In a recent interview with KXAN’s Erin Cargile, Dr. George Rodgers, a cardiologist at the Ascension Seton Heart Institute, explains a surprising correlation between daylight savings time and an increased risk for heart attack and stroke. During the first two days following daylight savings time, research shows that the occurrence of heart attacks and other cardiac events actually increases by about 20 percent.
What’s the Connection?
While the lost hour of sleep on the Sunday night marking the beginning of daylight savings time in the spring can leave us feeling sluggish on Monday, it can also put our heart health at risk. Even during other times of the year, heart attacks more commonly occur the first thing in the morning, while the body’s systems are still “waking up,” Dr. Rodgers says. So when our bodies have to suddenly adjust to waking an hour earlier, those who are already at risk for heart disease are more impacted by this loss of sleep.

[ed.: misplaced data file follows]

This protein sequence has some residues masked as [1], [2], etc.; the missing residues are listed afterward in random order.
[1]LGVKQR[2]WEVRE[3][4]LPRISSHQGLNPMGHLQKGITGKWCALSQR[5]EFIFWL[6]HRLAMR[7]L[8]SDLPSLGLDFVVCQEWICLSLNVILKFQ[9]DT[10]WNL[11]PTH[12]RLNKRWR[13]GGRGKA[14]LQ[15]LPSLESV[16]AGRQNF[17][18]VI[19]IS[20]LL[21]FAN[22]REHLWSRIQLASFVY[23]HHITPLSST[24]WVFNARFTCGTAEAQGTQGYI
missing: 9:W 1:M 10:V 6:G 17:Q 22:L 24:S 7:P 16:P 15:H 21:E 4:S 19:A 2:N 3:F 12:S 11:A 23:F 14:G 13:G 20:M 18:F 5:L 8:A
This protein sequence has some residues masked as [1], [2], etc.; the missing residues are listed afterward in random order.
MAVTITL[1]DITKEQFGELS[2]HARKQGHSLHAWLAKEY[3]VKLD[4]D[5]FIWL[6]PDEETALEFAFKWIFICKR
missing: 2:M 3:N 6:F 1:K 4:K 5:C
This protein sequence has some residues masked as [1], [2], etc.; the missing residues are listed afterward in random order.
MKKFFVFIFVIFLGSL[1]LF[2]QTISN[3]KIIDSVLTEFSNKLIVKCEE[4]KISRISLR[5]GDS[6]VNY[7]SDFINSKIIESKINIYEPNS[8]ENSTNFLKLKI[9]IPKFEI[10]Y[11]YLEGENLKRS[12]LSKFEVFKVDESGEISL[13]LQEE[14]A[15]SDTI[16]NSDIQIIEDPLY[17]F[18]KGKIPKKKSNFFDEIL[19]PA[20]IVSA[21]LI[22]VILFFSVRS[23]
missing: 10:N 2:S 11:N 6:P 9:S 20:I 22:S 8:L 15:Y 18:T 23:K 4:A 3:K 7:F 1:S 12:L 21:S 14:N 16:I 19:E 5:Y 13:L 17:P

Conversely, research has shown that when we turn the clocks back in the fall, gaining an hour of sleep, there’s a 20 percent decrease in heart attacks. Watch Dr. Rodgers’ full interview with KXAN to learn more about these correlations.
Tips for Prevention
During daylight savings time, Dr. Rodgers suggests that those at the highest risk give themselves an extra hour of sleep on the Monday morning following the time change. The people who are the most at-risk group for heart attack are those who have already experienced heart problems.
In terms of general heart disease prevention, Dr. Rodgers emphasizes the importance of knowing your risk. He suggests taking advantage of easy screening processes like the Heart Healthy CT at Seton, which helps to detect heart problems early enough to prevent further complications.